Safely depositing weekly collections
Managing Your Church
A church in Centralia, Washington, lost nearly $7,000 from its weekly collections recently when a staff member accidentally left the bag containing the collected funds on top of her car and headed to the bank. Fortunately, a man driving in this small community located about an hour south of Tacoma spotted the bag and picked it up. The man told, which reported on the incident, he contacted the church and returned the funds because an honest mother and son returned his lost wallet some 40 years earlier. Until electronic giving and mobile giving options become the dominant methods for transactions among members and visitors, churches of all sizes will handle varying amounts of cash and checks every week.More

10 church models for a new generation
The Christian Century
There are a lot of conversations about why the denominational church isn’t working. In some ways, the author of this article thinks of our churches like a crop of corn that was planted at the same time. That field produced corn for 50 years—so much wonderful corn that many of us were fat and happy. In our abundance, we forgot to diversify and plant new fields. Now the corn is coming to the end of its season, all at the same time.More

6 church-tested solutions to fix your small group
Outreach Magazine
If your church has a small groups ministry, chances are you’ve faced the problem of commitment, as well as a host of other common small group issues such as poor structure and untrained leadership. In fact, most churches struggle to keep their small groups healthy, but with the right strategies and the right values, you can strengthen your groups and your church’s ability to reach more people in a meaningful way. Outreach presented the most prevalent small group dilemmas to several trusted leaders in small group innovation. Read on to gain their meaningful insights and sensible solutions to these six common problems your small groups might be facing. More

Giving a break to those who need it most
A church in McLean, Va., is offering parents a break from the demands that come with having special needs children. Jill's House is an overnight respite resort for children ages 6 through 17 with intellectual disabilities and their siblings. Spokesman Cameron Doolittle explains that the facility is meant to celebrate special children and provide renewal and peace of mind through overnight programs and day camps.More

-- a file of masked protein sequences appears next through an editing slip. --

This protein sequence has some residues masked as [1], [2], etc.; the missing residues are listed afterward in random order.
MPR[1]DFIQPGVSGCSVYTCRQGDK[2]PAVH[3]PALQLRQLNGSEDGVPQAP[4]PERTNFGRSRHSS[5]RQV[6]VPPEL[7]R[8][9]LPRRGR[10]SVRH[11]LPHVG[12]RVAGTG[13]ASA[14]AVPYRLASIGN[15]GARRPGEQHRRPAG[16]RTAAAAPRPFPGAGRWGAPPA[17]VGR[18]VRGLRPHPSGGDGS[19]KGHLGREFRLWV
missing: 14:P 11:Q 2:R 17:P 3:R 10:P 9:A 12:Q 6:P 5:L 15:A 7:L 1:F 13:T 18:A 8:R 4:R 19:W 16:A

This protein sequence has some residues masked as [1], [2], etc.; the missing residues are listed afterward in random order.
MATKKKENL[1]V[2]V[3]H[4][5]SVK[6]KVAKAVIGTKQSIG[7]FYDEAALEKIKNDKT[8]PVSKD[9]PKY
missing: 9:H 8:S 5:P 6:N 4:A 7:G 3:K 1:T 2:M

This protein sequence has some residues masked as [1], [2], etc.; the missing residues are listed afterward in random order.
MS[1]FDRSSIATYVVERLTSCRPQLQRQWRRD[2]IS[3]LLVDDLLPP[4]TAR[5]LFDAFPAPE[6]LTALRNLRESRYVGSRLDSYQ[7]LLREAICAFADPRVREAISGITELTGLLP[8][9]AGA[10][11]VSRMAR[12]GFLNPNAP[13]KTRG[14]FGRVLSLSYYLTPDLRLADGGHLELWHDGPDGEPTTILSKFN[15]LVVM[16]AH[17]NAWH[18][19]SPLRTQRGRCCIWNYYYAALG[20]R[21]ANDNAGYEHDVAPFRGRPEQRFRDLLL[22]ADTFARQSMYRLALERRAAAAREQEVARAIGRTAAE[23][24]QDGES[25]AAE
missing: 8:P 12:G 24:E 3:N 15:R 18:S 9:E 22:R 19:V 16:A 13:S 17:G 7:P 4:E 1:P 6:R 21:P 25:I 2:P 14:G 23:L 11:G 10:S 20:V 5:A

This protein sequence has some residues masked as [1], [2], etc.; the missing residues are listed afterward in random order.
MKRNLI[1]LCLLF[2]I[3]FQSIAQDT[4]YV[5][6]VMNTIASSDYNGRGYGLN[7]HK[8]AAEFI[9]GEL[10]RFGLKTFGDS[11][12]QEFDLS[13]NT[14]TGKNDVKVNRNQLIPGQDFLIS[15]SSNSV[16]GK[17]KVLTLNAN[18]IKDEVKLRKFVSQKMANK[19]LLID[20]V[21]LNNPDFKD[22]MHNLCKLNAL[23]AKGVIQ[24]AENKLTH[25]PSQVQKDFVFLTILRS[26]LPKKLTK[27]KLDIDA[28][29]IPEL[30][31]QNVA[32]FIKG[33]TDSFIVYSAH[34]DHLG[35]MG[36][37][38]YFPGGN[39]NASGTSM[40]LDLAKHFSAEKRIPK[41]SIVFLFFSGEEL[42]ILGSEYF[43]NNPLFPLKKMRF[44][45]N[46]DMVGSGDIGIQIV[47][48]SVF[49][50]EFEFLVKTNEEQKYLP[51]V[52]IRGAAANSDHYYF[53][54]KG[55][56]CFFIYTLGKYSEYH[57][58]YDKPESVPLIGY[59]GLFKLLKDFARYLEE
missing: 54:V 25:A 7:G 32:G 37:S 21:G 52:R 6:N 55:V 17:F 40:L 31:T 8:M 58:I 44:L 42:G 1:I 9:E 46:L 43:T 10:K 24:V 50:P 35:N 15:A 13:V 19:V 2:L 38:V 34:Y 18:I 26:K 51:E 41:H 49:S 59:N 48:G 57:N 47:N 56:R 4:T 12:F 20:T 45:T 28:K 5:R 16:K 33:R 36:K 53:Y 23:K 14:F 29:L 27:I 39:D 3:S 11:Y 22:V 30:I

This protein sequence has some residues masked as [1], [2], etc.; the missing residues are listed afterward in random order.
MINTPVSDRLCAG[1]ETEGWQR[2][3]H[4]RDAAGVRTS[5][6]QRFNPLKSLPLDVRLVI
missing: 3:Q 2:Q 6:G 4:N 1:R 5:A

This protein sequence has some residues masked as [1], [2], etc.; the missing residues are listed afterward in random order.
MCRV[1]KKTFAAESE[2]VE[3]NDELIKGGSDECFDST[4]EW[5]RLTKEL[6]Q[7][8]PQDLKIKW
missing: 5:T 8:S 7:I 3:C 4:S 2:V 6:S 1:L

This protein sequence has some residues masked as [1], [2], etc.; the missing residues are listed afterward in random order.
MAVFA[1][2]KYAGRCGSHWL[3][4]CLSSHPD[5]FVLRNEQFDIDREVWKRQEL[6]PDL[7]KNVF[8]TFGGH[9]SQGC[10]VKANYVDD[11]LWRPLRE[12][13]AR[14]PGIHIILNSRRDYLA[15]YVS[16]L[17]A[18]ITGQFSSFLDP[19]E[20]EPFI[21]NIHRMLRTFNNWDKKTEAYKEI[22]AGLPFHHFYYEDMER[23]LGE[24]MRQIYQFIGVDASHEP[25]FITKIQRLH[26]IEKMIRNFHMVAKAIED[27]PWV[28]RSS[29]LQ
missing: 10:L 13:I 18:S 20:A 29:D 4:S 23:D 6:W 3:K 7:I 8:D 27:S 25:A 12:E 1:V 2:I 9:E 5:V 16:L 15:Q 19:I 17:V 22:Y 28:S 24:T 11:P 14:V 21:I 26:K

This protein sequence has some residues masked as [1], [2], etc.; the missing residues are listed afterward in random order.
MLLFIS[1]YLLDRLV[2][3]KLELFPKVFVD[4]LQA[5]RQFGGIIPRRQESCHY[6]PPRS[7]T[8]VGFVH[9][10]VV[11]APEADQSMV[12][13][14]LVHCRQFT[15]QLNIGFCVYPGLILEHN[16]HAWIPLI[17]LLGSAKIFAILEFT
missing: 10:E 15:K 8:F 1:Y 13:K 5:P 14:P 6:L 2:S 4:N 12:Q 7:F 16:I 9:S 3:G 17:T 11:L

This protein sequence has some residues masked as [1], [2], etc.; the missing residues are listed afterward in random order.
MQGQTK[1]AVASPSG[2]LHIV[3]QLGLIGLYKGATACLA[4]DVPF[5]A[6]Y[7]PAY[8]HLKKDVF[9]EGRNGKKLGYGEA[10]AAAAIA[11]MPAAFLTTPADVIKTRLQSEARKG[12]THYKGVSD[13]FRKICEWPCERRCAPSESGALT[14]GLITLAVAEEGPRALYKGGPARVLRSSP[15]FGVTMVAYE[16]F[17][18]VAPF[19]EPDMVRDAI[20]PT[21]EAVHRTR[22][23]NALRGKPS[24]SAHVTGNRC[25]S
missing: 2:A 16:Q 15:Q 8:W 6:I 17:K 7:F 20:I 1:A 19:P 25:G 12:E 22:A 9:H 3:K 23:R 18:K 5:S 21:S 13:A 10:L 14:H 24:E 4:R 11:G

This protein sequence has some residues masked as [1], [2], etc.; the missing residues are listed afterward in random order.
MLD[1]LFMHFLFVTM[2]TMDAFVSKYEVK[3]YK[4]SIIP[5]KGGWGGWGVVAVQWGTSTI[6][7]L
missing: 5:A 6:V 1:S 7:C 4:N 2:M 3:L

Church gives coat gift cards to children
The Daily Journal
Small gestures can equal great blessings, Pastor Vandy L. Colter III urges his church’s 500 members. The pastor’s Kingdom Covenant Christian Center in Vineland, N.J., practices what he preaches. The congregation is not shy about going out into the community to make a difference in the lives of local residents. They’ve popped up at service stations to hand out gas cards. Shoppers were shocked when church members showed up at the checkout line to pay for full carts of food. And now, Kingdom Covenant Christian Center is giving away children’s winter coats. But where church members went to the gas stations and grocery stores for previous giveaways, this time they’re inviting those in need to come to a Sunday worship service at their church.More

Oil patch ministry: North Dakota church faces local population boom
UM Portal
After a national news report on his hometown aired a few weeks ago, the Rev. Rod Tkach of Williston, N.D., fielded calls from people as far away as Texas and California who wanted to know if he’d rent them space in the church as temporary housing. The callers had seen an NBC news story about once-tiny Williston, now home to an oil business boom—and an unemployment rate of less than 1 percent. While Faith United Methodist Church, Dr. Tkach’s flock of about 120 souls, doesn’t fret over the kind of economic woes that plague many other congregations, the boom has proved a mixed blessing. And the church is wrestling with the best way to cope and to minister to the influx.More